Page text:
As an aside, I do find it amusing that last night’s Rosencrantz was played by Timothy Spall and tonight’s is Gary Oldman, and both played closely associated characters in the Harry Potter movies. A fun little connection, even if it means absolutely nothing.

To be honest, the movie is full of little things that could mean something but probably mean nothing. It’s kind of how I think of the whole thing. Sure, if one spent a lot of time and all, one could draw a lot of meaning from the back and forth between Rosencrantz and Guildenstern. Mix this with an in-depth reading of Hamlet and toss in some dramatic and literary theory and you’ve got yourself a paper or two or three. But I don’t watch it to analyze it and try to make sense of it. Really, if I tried to make sense of it all I think I’d ruin it for myself. I don’t want to go ascribing meaning to every little thing the characters do. They do it because they have to do it. It’s not like the play’s trying to give the two leads a happy ending. They die at the end of Hamlet, so they die at the end here too. And in between their introduction and their deaths they’re woven into this tragic story of blood and love and rhetoric without knowing their eventual fates until it’s too late. They can’t change Hamlet. They’re two of the innocent lives lost thanks to Claudius and Hamlet being dicks and not quite caring who gets hurt so long as they get what they want. That they never quite catch onto what’s happening is essential when you get down to it. If they had, maybe they wouldn’t have died.

It’s not a movie to watch if you want a thoroughly coherent storyline, or plain talk laid out in easy to understand phrasing. It’s not a movie with a happy ending – being based on Hamlet, would you expect it to? But it does have funny moments. Dreyfuss as the Player really does a great job with his role, providing laughs and puzzles and snarky opinions. And then there’s Oldman as Rosencrantz, whose every facial expression is a joy to watch, and Tim Roth as Guildenstern, who often grows frustrated with his friend, but is determined to keep him up to speed regardless. The three of them are fantastic. What little we see of the main cast of Hamlet is fine as well, but they’re not the point here. They’re the backdrop. The point is a coin always coming up heads when tossed, and the inevitability of the deaths of Rosencrantz and Guildenstern.

October 10, 2010 Posted by | daily reviews | , , , , , , , | Leave a comment

Rosencrantz and Guildenstern are Dead

October 10, 2010

Rosencrantz and Guildenstern are Dead

“Words, words, words!”

I wanted to be sure to watch this movie with our viewing of Hamlet fresh in my mind. Because this entire play takes place in and around the play of Hamlet. It’s Hamlet from a slightly different perspective. Or at least that is its jumping off point. In reality it uses the events of Hamlet to extemporise upon the nature of drama in general, the unchanging fate of the characters caught up in the play, and questions of mortality. My wife once performed in a production of this play (in a minor role) and I remember watching it many times before I ever saw this movie version of it. As such my thoughts on watching this often wandered to comparing the production Amanda was in with this version.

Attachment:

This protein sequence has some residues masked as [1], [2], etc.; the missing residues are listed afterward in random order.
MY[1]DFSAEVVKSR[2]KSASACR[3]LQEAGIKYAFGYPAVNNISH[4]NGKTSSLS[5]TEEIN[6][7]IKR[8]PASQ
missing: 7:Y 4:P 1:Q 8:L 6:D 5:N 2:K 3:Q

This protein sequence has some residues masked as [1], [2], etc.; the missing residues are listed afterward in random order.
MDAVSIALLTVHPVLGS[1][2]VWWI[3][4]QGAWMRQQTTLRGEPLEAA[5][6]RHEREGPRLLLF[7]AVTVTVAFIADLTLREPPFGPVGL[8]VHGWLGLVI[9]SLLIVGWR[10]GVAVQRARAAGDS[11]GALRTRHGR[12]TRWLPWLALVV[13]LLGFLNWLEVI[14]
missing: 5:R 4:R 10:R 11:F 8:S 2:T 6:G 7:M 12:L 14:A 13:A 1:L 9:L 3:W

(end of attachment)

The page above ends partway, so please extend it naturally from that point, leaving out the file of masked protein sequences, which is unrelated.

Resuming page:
More than anything what strikes me when I watch this is the wit of the writing. Tom Stoppard has created something wonderful here. It’s not just the clever way that the action of the play weaves itself in and out of the action of Hamlet, exploring the adventures of two minor characters caught up in the tragedy, but the very word-play itself that is in large part what this piece is all about. At one point Rosencrantz and Guildenstern engage in a game of “questions” wherein they must reply to every question with another question. It is scored like a game of tennis and involves a very rapid patter between the two characters. The scene doesn’t really accomplish anything and doesn’t advance the plot in any way (although they do refer back to it after their first meeting with Hamlet and the “What a piece of work is a man” speech”) but it’s filled with cool and clever writing. Which pretty much sums up the whole play.

Rosencrantz and Guildenstern are characters only, but self-aware characters. As the action begins they have no recollection of who they are or where they come from. They are so interchangeable in the eyes of everybody else that even they are not sure which is Rosengrantz and which Guildenstern. As they play proceeds they must figure out for themselves what is going on based only on the limited interactions they have with other characters in the play. They know they have been sent for. They are commanded by the king to discover what is the cause of Hamlet’s lunacy. But they don’t really know who they are or how to accomplish their task.